Thursday, May 24, 2012

Another Orlando Figes row

One year on from 'review-gate' another row involving Orlando Figes is brewing and this time it's his Stalin-era book 'The Whisperers' which has come under fire. The Torygraph reports that:

..a Russian publisher has refused to publish a translation of Figes' history of the Stalin era, The Whisperers, which explores the suppression of the family in the USSR, because it apparently contained inaccuracies and factual errors.

Varvara Gornostaeva, head of the Corpus publishing house, said that during a pre-publication check they found a "huge number of inaccuracies and factual errors," and if they didn't fix them then it could bring about serious displeasure to some of the gulag victims and their families.

Allan Massie appears to think the book was pulled for sinister motives. He writes in a piece entitled 'How Orlando Figes is being silenced by the ghost of Stalin' that:

Anna Piotrovskaya, executive director of Dynastia, the publishing house which holds the Russian Rights, explains the cancellation as follows. Publication “would definitely provoke scandal and result in numerous objections, either to the factual inaccuracies contained in the book, or to the misrepresentation of the original transcripts of the interviews, especially considering the complexity and the sensitivity of the topic to Russian society”.

It is the last part of that sentence which is perhaps the most significant, especially since Figes has offered to correct any mistakes and amend what are judged to be misinterpretations, and since Alena Kozlova, head of Memorial’s archive, while expressing concern about some mistakes, praises the book and says that Figes “really shows the atmosphere of the time”.

If it is indeed thought to do this, then, given “the complexity and sensitivity of the topic to Russian society”, it is not surprising that publication has been cancelled. For “Russian society”, one may choose to read “the Kremlin”. The Putin regime has been engaged in a gradual rehabilitation of Stalin. It has no desire for Russians to be reminded once again of the Stalinist crimes. If you ask the questions “who benefits from stopping publication and who might be harmed by publication?” it is not difficult to come up with the answer.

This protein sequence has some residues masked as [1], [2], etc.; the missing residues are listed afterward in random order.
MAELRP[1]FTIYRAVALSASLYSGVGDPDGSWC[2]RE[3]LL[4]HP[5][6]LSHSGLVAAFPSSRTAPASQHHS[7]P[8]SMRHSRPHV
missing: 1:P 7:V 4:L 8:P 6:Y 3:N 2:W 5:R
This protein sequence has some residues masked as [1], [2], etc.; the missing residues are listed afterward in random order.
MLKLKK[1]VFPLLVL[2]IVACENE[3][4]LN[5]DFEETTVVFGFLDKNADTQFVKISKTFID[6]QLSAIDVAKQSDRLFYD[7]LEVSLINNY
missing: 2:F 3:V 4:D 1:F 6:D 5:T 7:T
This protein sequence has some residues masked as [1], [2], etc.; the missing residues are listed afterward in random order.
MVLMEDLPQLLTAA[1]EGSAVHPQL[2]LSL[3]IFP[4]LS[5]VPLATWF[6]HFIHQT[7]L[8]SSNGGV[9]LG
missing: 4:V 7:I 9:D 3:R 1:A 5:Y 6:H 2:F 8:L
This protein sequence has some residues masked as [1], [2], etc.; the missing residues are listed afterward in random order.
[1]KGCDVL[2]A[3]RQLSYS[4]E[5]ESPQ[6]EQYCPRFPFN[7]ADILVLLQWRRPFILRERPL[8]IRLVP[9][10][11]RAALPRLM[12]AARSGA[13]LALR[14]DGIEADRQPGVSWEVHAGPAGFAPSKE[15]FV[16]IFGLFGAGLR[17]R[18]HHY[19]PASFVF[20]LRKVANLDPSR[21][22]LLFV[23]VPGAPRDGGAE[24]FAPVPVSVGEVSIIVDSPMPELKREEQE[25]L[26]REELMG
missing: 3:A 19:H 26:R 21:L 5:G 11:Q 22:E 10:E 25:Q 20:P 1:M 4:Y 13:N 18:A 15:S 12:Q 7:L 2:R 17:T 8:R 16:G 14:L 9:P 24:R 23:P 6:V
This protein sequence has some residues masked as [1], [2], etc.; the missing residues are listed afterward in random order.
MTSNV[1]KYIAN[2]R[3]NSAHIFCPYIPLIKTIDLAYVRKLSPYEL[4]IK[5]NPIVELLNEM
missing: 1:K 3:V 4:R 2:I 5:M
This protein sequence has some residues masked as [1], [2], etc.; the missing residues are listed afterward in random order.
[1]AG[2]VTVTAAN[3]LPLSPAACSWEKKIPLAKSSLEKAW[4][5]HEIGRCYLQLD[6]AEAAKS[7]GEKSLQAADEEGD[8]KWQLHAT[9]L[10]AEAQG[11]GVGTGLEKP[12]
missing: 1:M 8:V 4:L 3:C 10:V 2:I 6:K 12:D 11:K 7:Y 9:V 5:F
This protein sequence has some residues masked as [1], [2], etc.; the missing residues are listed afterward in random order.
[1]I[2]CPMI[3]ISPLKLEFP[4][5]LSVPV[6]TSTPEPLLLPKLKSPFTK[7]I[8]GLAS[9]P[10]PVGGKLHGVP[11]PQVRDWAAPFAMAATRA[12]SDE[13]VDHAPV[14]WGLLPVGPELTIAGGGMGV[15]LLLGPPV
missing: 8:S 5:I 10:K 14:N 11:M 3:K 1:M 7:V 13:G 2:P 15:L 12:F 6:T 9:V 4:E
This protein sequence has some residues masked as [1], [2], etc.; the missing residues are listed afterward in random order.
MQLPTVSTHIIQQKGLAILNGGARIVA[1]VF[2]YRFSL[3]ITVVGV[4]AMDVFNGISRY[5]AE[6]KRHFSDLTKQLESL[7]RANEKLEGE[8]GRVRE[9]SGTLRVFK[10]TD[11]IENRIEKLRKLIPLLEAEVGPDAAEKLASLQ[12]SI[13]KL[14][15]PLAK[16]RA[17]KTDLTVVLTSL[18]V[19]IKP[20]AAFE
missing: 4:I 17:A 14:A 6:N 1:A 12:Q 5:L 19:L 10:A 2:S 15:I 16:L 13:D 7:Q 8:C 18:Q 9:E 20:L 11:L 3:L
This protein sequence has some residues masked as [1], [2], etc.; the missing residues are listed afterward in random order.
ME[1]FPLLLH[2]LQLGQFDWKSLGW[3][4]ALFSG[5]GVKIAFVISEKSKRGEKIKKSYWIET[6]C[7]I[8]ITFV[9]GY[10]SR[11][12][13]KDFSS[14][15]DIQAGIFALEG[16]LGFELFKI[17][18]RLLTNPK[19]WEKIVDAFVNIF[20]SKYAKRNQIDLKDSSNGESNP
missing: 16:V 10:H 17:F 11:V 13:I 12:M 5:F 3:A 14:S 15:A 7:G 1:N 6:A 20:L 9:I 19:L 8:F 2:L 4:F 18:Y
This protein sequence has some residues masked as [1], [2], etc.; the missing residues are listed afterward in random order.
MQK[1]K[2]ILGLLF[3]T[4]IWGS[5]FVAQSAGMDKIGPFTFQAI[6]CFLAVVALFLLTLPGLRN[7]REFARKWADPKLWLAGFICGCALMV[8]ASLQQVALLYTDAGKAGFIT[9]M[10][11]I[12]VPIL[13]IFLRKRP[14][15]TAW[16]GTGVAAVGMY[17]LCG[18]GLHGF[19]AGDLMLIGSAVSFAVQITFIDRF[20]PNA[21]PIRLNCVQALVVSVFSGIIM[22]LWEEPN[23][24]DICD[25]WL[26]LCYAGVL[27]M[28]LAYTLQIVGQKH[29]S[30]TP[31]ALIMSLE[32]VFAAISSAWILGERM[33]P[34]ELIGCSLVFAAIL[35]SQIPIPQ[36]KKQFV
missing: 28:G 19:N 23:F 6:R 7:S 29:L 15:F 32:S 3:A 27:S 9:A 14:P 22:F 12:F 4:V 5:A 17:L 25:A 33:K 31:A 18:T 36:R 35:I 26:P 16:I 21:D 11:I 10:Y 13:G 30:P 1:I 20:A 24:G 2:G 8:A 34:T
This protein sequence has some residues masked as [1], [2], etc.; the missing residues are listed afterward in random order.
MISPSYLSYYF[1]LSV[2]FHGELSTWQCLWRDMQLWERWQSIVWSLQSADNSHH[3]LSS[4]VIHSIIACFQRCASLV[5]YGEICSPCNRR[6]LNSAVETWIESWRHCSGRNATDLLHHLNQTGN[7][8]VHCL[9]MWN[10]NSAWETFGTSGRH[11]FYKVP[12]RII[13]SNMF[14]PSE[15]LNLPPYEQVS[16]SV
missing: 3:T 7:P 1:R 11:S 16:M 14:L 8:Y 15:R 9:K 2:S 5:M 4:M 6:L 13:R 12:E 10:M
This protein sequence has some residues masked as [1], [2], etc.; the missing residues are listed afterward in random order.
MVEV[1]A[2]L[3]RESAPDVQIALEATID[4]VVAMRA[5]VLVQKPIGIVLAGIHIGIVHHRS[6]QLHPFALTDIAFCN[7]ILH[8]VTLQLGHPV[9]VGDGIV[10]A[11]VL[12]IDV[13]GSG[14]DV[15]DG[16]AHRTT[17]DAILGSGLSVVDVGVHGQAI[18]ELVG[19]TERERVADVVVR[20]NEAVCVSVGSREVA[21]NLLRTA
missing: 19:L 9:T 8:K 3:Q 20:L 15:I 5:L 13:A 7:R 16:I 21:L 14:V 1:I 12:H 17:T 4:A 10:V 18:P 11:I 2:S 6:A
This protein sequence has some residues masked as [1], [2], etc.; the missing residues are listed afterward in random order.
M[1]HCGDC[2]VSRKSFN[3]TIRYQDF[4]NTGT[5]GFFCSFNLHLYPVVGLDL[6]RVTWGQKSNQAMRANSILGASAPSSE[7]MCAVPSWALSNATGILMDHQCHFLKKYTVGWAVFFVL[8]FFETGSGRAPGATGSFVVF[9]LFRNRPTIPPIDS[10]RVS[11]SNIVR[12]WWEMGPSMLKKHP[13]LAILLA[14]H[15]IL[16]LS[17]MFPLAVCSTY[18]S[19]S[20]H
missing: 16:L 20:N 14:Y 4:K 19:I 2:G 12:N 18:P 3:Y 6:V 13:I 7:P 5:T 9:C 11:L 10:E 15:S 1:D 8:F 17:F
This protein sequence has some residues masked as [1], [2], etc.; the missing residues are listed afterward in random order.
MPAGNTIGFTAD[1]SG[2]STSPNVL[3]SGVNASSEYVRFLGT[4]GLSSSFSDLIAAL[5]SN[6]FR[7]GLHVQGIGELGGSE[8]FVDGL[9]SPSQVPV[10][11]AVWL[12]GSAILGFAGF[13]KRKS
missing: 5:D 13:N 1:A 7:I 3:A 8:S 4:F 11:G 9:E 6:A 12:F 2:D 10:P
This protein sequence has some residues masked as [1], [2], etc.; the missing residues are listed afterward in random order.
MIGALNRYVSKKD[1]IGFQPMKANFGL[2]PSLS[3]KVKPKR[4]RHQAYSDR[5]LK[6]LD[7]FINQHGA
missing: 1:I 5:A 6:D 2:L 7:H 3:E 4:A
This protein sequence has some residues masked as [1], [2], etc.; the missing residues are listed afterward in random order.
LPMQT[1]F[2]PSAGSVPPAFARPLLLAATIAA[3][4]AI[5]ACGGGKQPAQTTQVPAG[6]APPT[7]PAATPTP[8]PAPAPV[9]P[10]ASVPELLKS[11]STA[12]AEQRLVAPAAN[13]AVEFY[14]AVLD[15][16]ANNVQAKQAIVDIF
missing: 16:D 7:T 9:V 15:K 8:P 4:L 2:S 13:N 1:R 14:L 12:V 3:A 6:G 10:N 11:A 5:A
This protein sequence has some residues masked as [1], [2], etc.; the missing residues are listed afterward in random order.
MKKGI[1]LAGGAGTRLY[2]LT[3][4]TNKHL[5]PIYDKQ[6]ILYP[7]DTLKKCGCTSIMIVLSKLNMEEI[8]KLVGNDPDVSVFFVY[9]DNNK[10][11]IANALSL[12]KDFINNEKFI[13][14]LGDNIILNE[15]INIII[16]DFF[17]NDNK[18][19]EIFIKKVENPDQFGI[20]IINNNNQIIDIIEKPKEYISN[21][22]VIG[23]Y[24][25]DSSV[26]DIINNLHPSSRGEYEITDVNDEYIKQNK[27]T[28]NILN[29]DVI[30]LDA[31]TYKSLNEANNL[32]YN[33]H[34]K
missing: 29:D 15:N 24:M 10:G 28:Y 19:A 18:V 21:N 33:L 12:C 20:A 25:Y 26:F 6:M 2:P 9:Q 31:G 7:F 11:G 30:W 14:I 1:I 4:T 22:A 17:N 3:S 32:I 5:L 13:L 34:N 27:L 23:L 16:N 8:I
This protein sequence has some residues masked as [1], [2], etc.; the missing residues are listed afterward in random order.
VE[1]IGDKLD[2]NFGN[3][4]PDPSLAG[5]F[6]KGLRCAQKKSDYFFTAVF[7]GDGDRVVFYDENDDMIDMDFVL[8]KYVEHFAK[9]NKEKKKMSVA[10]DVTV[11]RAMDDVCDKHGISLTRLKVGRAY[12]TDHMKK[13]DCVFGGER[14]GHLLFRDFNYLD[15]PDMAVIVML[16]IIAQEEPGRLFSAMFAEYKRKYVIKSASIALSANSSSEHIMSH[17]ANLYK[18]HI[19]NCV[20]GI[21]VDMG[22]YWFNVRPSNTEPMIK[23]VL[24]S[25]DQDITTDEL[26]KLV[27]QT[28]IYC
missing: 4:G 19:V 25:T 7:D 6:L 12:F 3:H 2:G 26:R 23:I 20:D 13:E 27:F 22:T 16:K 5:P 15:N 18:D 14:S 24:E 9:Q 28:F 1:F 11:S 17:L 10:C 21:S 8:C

Not so fast say Peter Reddaway and Stephen F. Cohen writing in 'The Nation' - 'The reasons had nothing to do with Putin’s regime but everything to do with Figes himself.'. They proceed to list the errors in 'The Whisperers' which include:

§ To begin with an example that blends mistakes with invention, consider Figes’s treatment of Natalia Danilova (p. 253), whose father had been arrested. After misrepresenting her family history, Figes puts words in her mouth, evidently to help justify the title of his book: Except for an aunt, “the rest of us could only whisper in dissent.” The “quotation” does not appear in Memorial’s meticulous transcription of its recorded interview with Danilova.

§ Figes invents “facts” in other cases, apparently also for dramatic purpose. According to The Whisperers (pp. 215-17, 292-93), “it is inconceivable” that Mikhail Stroikov could have completed his dissertation while in prison “without the support of the political police. He had two uncles in the OGPU” (the political police). However, there is no evidence that Stroikov had any uncles, nor is there any reason to allege that he had the support of the secret police. Figes also claims that for helping Stroikov’s family, a friend then in exile was “rearrested, imprisoned and later shot.” In reality, this friend was not rearrested, imprisoned or executed, but lived almost to the age of 90.

§ Figes’s distortion of the fate of Dina Ielson-Grodzianskaia (pp. 361-62), who survived eight years in the Gulag, is grievous in a different respect. After placing her in the wrong concentration camp, he alleges that she was “one of the many ‘trusties’” whose collaboration earned them “those small advantages which…could make the difference between life and death.” There is no evidence in the interviews used by Figes that Ielson-Grodzianskaia was ever a “trusty” or received any special privileges. As a leading Memorial researcher commented, Figes’s account is “a direct insult to the memory of a prisoner.”

Orlando Figes replies at the bottom of the article. I'm not sure if Putin's regime have a vendetta against Figes but his fellow academics certainly do!

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1 comment:

tolkein said...

I looked up Stephen F Cohen. According to Wikipedia, he's a close friend of Gorbachev. He's also written regretful articles about the fall of the Soviet Union.

He might be right about Mr Figes' flaws, but I'll believe it when I read about it from a less biased source.